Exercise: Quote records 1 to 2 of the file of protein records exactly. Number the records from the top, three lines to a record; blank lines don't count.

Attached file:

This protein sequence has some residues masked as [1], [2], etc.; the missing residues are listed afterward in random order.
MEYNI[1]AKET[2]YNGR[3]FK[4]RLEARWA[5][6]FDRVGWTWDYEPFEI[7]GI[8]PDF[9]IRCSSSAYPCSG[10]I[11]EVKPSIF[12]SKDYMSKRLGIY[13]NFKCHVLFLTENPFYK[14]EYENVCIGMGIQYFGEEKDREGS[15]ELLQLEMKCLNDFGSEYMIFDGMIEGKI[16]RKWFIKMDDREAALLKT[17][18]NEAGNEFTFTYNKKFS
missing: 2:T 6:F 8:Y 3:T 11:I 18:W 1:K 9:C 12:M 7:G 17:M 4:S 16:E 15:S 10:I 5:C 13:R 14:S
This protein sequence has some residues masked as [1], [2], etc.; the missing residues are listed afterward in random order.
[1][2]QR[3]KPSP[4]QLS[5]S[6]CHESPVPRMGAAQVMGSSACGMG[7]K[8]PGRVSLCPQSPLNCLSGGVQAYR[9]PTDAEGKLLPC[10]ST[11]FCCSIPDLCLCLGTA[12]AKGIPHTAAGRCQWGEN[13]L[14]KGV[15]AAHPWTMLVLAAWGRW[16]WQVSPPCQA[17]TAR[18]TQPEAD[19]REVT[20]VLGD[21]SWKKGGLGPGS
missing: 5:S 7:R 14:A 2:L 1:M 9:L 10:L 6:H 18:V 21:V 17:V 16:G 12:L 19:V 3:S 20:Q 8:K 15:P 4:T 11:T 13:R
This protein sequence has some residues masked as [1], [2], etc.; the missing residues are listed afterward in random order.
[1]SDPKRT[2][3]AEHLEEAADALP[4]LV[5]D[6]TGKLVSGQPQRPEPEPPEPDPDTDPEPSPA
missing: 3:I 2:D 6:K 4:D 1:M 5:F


This protein sequence has some residues masked as [1], [2], etc.; the missing residues are listed afterward in random order.
MEYNI[1]AKET[2]YNGR[3]FK[4]RLEARWA[5][6]FDRVGWTWDYEPFEI[7]GI[8]PDF[9]IRCSSSAYPCSG[10]I[11]EVKPSIF[12]SKDYMSKRLGIY[13]NFKCHVLFLTENPFYK[14]EYENVCIGMGIQYFGEEKDREGS[15]ELLQLEMKCLNDFGSEYMIFDGMIEGKI[16]RKWFIKMDDREAALLKT[17][18]NEAGNEFTFTYNKKFS
missing: 2:T 6:F 8:Y 3:T 11:I 18:W 1:K 9:C 12:M 7:G 17:M 4:S 16:E 15:S 10:I 5:C 13:R 14:S
This protein sequence has some residues masked as [1], [2], etc.; the missing residues are listed afterward in random order.
[1][2]QR[3]KPSP[4]QLS[5]S[6]CHESPVPRMGAAQVMGSSACGMG[7]K[8]PGRVSLCPQSPLNCLSGGVQAYR[9]PTDAEGKLLPC[10]ST[11]FCCSIPDLCLCLGTA[12]AKGIPHTAAGRCQWGEN[13]L[14]KGV[15]AAHPWTMLVLAAWGRW[16]WQVSPPCQA[17]TAR[18]TQPEAD[19]REVT[20]VLGD[21]SWKKGGLGPGS
missing: 5:S 7:R 14:A 2:L 1:M 9:L 10:L 6:H 18:V 21:V 17:V 16:G 12:L 19:V 3:S 20:Q 8:K 15:P 4:T 11:T 13:R